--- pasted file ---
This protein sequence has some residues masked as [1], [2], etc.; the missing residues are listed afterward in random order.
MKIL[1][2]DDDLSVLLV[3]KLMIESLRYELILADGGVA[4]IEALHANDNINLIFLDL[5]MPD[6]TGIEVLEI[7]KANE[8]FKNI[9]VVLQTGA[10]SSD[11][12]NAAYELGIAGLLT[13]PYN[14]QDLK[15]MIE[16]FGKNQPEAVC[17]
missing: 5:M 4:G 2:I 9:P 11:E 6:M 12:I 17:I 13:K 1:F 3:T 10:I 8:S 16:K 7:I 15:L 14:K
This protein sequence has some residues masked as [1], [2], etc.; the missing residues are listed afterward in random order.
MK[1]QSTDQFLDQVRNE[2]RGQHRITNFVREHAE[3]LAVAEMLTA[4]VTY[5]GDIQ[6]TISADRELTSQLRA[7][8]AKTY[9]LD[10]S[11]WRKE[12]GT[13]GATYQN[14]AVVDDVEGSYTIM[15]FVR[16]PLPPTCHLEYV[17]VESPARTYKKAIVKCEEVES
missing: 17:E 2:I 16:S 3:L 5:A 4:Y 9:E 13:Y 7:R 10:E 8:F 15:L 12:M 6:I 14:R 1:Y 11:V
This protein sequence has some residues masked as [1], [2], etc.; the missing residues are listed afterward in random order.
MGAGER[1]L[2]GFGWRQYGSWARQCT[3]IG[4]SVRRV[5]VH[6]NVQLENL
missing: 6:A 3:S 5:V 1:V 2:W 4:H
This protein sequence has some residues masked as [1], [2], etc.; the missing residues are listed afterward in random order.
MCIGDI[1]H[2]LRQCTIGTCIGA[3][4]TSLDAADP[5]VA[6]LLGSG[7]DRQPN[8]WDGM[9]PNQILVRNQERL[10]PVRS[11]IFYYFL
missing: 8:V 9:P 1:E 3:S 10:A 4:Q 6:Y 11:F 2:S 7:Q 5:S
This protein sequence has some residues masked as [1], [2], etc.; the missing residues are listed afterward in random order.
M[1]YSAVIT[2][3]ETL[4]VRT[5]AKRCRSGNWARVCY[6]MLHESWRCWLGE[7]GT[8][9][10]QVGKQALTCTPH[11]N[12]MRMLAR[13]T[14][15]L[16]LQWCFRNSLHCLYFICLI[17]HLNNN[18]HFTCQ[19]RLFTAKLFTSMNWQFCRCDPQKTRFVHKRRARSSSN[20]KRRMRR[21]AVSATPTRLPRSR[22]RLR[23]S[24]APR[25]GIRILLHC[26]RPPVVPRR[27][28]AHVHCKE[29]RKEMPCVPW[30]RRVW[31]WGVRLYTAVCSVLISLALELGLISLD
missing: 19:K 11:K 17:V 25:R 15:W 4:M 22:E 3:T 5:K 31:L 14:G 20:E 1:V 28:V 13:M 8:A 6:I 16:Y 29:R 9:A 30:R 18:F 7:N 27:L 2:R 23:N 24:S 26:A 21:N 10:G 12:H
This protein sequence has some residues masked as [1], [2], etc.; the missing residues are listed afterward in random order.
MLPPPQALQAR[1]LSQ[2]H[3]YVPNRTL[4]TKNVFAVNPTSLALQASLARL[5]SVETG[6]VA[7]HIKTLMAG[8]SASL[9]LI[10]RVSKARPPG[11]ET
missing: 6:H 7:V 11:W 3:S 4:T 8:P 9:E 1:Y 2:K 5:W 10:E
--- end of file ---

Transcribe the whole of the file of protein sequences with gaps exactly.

This protein sequence has some residues masked as [1], [2], etc.; the missing residues are listed afterward in random order.
MKIL[1][2]DDDLSVLLV[3]KLMIESLRYELILADGGVA[4]IEALHANDNINLIFLDL[5]MPD[6]TGIEVLEI[7]KANE[8]FKNI[9]VVLQTGA[10]SSD[11][12]NAAYELGIAGLLT[13]PYN[14]QDLK[15]MIE[16]FGKNQPEAVC[17]
missing: 5:M 4:G 2:I 9:P 11:E 6:M 12:I 17:I 13:K 1:F 3:T 10:I 8:S 16:K 7:I 15:L 14:K
This protein sequence has some residues masked as [1], [2], etc.; the missing residues are listed afterward in random order.
MK[1]QSTDQFLDQVRNE[2]RGQHRITNFVREHAE[3]LAVAEMLTA[4]VTY[5]GDIQ[6]TISADRELTSQLRA[7][8]AKTY[9]LD[10]S[11]WRKE[12]GT[13]GATYQN[14]AVVDDVEGSYTIM[15]FVR[16]PLPPTCHLEYV[17]VESPARTYKKAIVKCEEVES
missing: 17:E 2:I 16:S 3:L 5:A 4:Y 9:E 13:Y 7:R 10:E 8:F 15:L 12:M 6:I 14:R 1:Y 11:V
This protein sequence has some residues masked as [1], [2], etc.; the missing residues are listed afterward in random order.
MGAGER[1]L[2]GFGWRQYGSWARQCT[3]IG[4]SVRRV[5]VH[6]NVQLENL
missing: 6:A 3:S 5:V 1:V 2:W 4:H
This protein sequence has some residues masked as [1], [2], etc.; the missing residues are listed afterward in random order.
MCIGDI[1]H[2]LRQCTIGTCIGA[3][4]TSLDAADP[5]VA[6]LLGSG[7]DRQPN[8]WDGM[9]PNQILVRNQERL[10]PVRS[11]IFYYFL
missing: 8:V 9:P 1:E 3:S 10:A 4:Q 6:Y 11:F 2:S 7:Q 5:S
This protein sequence has some residues masked as [1], [2], etc.; the missing residues are listed afterward in random order.
M[1]YSAVIT[2][3]ETL[4]VRT[5]AKRCRSGNWARVCY[6]MLHESWRCWLGE[7]GT[8][9][10]QVGKQALTCTPH[11]N[12]MRMLAR[13]T[14][15]L[16]LQWCFRNSLHCLYFICLI[17]HLNNN[18]HFTCQ[19]RLFTAKLFTSMNWQFCRCDPQKTRFVHKRRARSSSN[20]KRRMRR[21]AVSATPTRLPRSR[22]RLR[23]S[24]APR[25]GIRILLHC[26]RPPVVPRR[27][28]AHVHCKE[29]RKEMPCVPW[30]RRVW[31]WGVRLYTAVCSVLISLALELGLISLD
missing: 19:K 11:K 17:V 25:R 15:W 4:M 22:E 3:T 5:K 31:L 14:G 20:E 1:V 28:V 13:M 8:A 6:I 16:Y 29:R 9:A 30:R 18:F 7:N 27:L 2:R 23:N 24:S 26:A 21:N 10:G 12:H
This protein sequence has some residues masked as [1], [2], etc.; the missing residues are listed afterward in random order.
MLPPPQALQAR[1]LSQ[2]H[3]YVPNRTL[4]TKNVFAVNPTSLALQASLARL[5]SVETG[6]VA[7]HIKTLMAG[8]SASL[9]LI[10]RVSKARPPG[11]ET
missing: 6:H 7:V 11:W 3:S 4:T 8:P 9:E 1:Y 2:K 5:W 10:E